Paid leave in OECD countries
Parental and medical leave policies allow employees to take time off work for pregnancy and birth, for personal illness, or to care for sick children, parents and spouses. By 2013, all OECD countries other than the United States offered some form of national paid leave policy. Over the past two decades, there have been hundreds of changes to legislation governing paid leave from work. Although recent trends are towards more generous benefits and government-mandated leave, there is still substantial variation in allowances and benefits, both cross-nationally and sub-nationally. The wide variation in the design and generosity of leave policies may result in heterogeneous effects, both across economic, social, and health outcomes and across population groups.
From a population health perspective, parental leave policies have the potential to influence health over the life-course.[i] Leave provides time for preventive care, from immunizations for infants to preventive care visits for adults and children. Leave makes time available for health-promoting behaviors from breastfeeding infants to caring for family members. Access to paid leave might increase use of health services for those with covered health conditions as well as adults caring for their children and family members. By reducing conflict between work and family responsibilities, job-protected paid leave might reduce stress related to pregnancy, personal illness, and the demands of caregiving for family members.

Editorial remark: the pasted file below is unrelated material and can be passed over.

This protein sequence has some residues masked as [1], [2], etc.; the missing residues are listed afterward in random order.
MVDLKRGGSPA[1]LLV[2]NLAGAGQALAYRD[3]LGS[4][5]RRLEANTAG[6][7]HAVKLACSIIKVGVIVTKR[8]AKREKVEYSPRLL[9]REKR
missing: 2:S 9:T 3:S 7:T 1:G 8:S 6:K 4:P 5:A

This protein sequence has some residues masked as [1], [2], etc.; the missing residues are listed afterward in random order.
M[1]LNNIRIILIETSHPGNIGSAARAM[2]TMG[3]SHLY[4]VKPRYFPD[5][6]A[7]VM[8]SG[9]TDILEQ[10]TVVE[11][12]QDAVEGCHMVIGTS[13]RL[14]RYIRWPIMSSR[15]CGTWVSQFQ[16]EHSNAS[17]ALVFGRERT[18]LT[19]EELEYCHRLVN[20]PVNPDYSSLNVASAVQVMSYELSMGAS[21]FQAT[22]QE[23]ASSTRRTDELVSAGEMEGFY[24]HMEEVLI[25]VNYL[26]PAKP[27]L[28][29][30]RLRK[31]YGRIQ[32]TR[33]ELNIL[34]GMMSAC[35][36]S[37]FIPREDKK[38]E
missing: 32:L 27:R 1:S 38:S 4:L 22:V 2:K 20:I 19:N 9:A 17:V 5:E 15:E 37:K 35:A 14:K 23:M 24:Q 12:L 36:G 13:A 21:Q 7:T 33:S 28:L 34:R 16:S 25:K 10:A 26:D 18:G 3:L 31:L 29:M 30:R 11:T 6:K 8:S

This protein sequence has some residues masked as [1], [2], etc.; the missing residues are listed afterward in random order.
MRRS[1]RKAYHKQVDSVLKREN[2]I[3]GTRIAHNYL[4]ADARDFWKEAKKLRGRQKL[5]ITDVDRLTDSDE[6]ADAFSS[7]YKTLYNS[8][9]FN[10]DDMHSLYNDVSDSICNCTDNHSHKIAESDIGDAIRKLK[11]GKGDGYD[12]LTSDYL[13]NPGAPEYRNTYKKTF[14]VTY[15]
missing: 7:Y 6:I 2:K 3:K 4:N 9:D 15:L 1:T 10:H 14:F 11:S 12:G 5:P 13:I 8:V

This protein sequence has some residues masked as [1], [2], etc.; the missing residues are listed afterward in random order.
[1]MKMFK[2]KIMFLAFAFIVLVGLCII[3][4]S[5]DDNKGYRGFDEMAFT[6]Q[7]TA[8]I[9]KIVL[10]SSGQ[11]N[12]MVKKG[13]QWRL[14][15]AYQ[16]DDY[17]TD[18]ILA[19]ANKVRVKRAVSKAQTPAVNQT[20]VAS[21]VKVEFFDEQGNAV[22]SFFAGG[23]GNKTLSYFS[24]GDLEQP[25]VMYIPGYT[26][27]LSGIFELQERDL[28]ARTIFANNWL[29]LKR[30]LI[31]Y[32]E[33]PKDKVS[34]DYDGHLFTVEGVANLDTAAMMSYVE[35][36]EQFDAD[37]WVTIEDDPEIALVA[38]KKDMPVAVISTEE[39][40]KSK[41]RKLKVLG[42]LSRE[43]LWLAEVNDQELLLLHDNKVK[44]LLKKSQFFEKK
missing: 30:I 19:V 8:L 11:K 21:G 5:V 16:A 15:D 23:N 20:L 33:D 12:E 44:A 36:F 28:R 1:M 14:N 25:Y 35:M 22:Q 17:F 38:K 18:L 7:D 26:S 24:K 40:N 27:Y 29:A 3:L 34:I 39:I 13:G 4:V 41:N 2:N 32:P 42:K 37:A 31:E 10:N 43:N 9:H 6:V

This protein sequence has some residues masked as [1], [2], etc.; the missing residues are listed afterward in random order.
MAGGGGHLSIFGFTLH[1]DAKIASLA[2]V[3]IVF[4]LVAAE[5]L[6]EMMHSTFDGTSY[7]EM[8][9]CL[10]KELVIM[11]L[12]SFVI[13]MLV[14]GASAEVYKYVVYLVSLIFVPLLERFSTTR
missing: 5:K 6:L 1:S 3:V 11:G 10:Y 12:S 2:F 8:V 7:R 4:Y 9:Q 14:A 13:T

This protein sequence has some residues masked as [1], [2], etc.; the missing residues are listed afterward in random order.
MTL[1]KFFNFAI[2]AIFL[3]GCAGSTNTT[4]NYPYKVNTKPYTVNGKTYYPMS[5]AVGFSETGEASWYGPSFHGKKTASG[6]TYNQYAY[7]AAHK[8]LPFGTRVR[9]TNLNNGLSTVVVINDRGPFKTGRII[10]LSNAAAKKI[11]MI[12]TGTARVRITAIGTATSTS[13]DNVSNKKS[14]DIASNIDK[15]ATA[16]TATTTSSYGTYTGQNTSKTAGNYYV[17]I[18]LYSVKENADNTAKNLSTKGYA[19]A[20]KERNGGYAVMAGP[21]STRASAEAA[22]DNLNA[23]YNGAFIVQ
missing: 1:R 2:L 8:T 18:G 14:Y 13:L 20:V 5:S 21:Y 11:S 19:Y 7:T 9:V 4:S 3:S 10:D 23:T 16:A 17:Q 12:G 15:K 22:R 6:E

Evaluations of paid parental leave document impacts on infant and child mortality, with benefits largely concentrated in the post-neonatal period. For example, Ruhm (2000) and Tanaka (2005) showed that a 10-week extension of paid leave was associated with a roughly 2.5 percent decrease in infant mortality and a 3 percent decrease in child mortality.
The Paid Family and Medical Leave research project is examining paid leave policies in the United States and across the OECD. So far, the team has examined the health effects of paid parental leave in California and New Jersey on infants, and the impact of paid leave on employment in European OECD countries.
[i] Burtle and Bezruchka 2016